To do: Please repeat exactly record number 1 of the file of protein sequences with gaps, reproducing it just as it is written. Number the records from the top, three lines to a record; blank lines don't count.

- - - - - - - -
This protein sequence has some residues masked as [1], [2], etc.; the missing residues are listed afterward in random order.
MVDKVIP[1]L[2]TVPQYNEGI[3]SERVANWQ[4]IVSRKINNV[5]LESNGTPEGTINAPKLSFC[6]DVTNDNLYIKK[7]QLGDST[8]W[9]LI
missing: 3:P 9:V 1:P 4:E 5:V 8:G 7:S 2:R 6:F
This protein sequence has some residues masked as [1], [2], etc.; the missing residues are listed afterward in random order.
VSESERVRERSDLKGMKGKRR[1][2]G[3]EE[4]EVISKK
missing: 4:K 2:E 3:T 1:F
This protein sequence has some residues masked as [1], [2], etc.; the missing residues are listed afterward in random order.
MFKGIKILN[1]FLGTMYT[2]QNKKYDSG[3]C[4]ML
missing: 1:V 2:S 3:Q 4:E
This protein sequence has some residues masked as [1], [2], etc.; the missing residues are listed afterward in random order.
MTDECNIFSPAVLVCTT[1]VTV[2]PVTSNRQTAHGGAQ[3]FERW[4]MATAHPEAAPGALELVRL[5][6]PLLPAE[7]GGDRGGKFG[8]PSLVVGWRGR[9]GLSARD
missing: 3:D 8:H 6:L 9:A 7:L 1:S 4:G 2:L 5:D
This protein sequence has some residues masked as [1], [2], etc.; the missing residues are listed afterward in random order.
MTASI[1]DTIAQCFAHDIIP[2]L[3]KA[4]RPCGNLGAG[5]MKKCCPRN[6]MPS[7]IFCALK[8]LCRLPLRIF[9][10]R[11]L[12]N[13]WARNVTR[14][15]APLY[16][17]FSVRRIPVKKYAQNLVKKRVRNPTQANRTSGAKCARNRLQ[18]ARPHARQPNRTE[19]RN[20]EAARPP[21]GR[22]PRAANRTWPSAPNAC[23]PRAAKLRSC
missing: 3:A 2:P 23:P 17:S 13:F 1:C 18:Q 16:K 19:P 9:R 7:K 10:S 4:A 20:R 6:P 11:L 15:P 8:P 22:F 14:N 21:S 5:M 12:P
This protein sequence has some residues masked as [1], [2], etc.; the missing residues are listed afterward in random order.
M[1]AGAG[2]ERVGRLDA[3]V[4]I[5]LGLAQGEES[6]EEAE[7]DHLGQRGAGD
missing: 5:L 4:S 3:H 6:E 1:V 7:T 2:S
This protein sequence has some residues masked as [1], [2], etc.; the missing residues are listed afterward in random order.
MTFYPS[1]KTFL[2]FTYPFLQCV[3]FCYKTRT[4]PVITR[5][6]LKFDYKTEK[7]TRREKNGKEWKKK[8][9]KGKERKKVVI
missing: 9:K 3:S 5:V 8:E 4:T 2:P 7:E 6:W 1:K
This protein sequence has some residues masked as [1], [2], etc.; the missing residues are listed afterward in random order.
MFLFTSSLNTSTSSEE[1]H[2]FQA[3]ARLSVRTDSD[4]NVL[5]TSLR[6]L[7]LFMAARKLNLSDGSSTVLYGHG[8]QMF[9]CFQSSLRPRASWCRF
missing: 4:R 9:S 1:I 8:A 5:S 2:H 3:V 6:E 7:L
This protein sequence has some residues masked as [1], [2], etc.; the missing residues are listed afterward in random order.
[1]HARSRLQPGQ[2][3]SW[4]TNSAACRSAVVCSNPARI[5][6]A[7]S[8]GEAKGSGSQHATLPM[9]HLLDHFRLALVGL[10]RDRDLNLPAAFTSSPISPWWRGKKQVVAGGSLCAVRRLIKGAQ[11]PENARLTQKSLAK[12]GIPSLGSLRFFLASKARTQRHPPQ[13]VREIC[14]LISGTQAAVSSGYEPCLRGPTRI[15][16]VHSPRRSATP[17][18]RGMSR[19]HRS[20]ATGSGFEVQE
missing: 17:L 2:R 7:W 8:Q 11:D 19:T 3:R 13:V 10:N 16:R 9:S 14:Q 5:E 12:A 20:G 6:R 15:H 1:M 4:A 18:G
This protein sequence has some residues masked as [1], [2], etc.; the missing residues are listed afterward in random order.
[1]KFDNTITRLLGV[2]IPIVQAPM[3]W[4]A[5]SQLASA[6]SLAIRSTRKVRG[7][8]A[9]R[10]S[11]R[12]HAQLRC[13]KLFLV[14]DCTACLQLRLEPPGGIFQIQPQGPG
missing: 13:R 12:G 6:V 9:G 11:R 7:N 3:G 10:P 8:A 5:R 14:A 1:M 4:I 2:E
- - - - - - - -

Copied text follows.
This protein sequence has some residues masked as [1], [2], etc.; the missing residues are listed afterward in random order.
MVDKVIP[1]L[2]TVPQYNEGI[3]SERVANWQ[4]IVSRKINNV[5]LESNGTPEGTINAPKLSFC[6]DVTNDNLYIKK[7]QLGDST[8]W[9]LI
missing: 3:P 9:V 1:P 4:E 5:V 8:G 7:S 2:R 6:F